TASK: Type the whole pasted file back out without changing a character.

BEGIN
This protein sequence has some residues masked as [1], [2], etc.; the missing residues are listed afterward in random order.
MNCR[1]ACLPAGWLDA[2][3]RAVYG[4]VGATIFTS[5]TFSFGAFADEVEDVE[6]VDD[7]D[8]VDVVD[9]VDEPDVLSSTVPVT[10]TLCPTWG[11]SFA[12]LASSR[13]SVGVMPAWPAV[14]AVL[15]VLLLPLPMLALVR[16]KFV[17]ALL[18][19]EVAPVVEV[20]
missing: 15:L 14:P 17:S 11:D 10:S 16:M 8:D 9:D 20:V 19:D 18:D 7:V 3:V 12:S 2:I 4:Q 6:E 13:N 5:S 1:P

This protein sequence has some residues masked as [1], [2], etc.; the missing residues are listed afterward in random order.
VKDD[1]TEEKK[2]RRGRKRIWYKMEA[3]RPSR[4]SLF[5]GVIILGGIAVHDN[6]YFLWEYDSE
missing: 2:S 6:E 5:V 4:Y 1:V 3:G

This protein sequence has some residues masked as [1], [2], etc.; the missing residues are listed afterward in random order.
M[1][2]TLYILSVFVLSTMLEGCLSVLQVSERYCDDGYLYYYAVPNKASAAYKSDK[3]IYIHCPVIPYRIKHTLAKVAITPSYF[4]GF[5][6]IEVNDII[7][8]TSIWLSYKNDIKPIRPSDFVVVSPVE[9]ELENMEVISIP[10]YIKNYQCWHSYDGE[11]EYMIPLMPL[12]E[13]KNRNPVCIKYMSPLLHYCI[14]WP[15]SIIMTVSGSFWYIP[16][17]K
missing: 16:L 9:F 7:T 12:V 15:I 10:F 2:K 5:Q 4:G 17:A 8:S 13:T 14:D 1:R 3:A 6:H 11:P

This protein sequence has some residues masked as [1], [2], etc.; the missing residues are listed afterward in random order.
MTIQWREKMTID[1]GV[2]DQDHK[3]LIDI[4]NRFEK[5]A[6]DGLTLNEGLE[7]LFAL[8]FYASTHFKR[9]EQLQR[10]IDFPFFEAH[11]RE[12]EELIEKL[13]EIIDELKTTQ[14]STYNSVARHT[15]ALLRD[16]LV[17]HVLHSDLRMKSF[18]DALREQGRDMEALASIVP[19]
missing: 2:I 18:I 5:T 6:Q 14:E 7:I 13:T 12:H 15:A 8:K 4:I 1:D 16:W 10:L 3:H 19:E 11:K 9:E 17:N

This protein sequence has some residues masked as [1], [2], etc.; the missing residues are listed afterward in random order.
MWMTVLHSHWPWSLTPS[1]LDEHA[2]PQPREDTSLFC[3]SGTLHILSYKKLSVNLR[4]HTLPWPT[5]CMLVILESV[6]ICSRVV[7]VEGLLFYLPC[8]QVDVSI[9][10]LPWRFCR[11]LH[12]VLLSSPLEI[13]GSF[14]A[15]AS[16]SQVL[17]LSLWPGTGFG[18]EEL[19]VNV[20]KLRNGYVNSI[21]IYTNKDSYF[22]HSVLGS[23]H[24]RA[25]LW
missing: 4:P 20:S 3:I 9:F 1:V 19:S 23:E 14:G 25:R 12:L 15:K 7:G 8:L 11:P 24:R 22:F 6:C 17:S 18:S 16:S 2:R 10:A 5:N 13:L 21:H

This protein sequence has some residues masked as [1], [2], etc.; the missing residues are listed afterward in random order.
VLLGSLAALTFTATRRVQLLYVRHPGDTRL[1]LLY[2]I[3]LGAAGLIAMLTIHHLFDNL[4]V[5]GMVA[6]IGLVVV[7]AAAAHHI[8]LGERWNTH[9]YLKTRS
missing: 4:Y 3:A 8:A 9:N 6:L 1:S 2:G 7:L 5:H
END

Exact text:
This protein sequence has some residues masked as [1], [2], etc.; the missing residues are listed afterward in random order.
MNCR[1]ACLPAGWLDA[2][3]RAVYG[4]VGATIFTS[5]TFSFGAFADEVEDVE[6]VDD[7]D[8]VDVVD[9]VDEPDVLSSTVPVT[10]TLCPTWG[11]SFA[12]LASSR[13]SVGVMPAWPAV[14]AVL[15]VLLLPLPMLALVR[16]KFV[17]ALL[18][19]EVAPVVEV[20]
missing: 15:L 14:P 17:S 11:D 10:S 16:M 8:D 9:D 20:V 19:D 18:D 7:V 3:V 12:S 2:I 4:Q 6:E 13:N 5:S 1:P

This protein sequence has some residues masked as [1], [2], etc.; the missing residues are listed afterward in random order.
VKDD[1]TEEKK[2]RRGRKRIWYKMEA[3]RPSR[4]SLF[5]GVIILGGIAVHDN[6]YFLWEYDSE
missing: 2:S 6:E 5:V 4:Y 1:V 3:G

This protein sequence has some residues masked as [1], [2], etc.; the missing residues are listed afterward in random order.
M[1][2]TLYILSVFVLSTMLEGCLSVLQVSERYCDDGYLYYYAVPNKASAAYKSDK[3]IYIHCPVIPYRIKHTLAKVAITPSYF[4]GF[5][6]IEVNDII[7][8]TSIWLSYKNDIKPIRPSDFVVVSPVE[9]ELENMEVISIP[10]YIKNYQCWHSYDGE[11]EYMIPLMPL[12]E[13]KNRNPVCIKYMSPLLHYCI[14]WP[15]SIIMTVSGSFWYIP[16][17]K
missing: 16:L 9:F 7:T 12:V 15:I 10:F 2:K 5:Q 4:G 17:A 8:S 13:T 14:D 1:R 3:A 6:H 11:P

This protein sequence has some residues masked as [1], [2], etc.; the missing residues are listed afterward in random order.
MTIQWREKMTID[1]GV[2]DQDHK[3]LIDI[4]NRFEK[5]A[6]DGLTLNEGLE[7]LFAL[8]FYASTHFKR[9]EQLQR[10]IDFPFFEAH[11]RE[12]EELIEKL[13]EIIDELKTTQ[14]STYNSVARHT[15]ALLRD[16]LV[17]HVLHSDLRMKSF[18]DALREQGRDMEALASIVP[19]
missing: 2:I 18:I 5:T 6:Q 14:E 7:I 13:T 12:H 15:A 8:K 4:I 1:D 16:W 10:L 3:H 19:E 11:K 9:E 17:N

This protein sequence has some residues masked as [1], [2], etc.; the missing residues are listed afterward in random order.
MWMTVLHSHWPWSLTPS[1]LDEHA[2]PQPREDTSLFC[3]SGTLHILSYKKLSVNLR[4]HTLPWPT[5]CMLVILESV[6]ICSRVV[7]VEGLLFYLPC[8]QVDVSI[9][10]LPWRFCR[11]LH[12]VLLSSPLEI[13]GSF[14]A[15]AS[16]SQVL[17]LSLWPGTGFG[18]EEL[19]VNV[20]KLRNGYVNSI[21]IYTNKDSYF[22]HSVLGS[23]H[24]RA[25]LW
missing: 4:P 20:S 3:I 9:F 1:V 19:S 23:E 14:G 25:R 12:L 15:K 7:G 8:L 11:P 24:R 22:F 6:C 17:S 18:S 16:S 2:R 10:A 5:N 13:L 21:H

This protein sequence has some residues masked as [1], [2], etc.; the missing residues are listed afterward in random order.
VLLGSLAALTFTATRRVQLLYVRHPGDTRL[1]LLY[2]I[3]LGAAGLIAMLTIHHLFDNL[4]V[5]GMVA[6]IGLVVV[7]AAAAHHI[8]LGERWNTH[9]YLKTRS
missing: 4:Y 3:A 8:A 9:N 6:L 1:S 2:G 7:L 5:H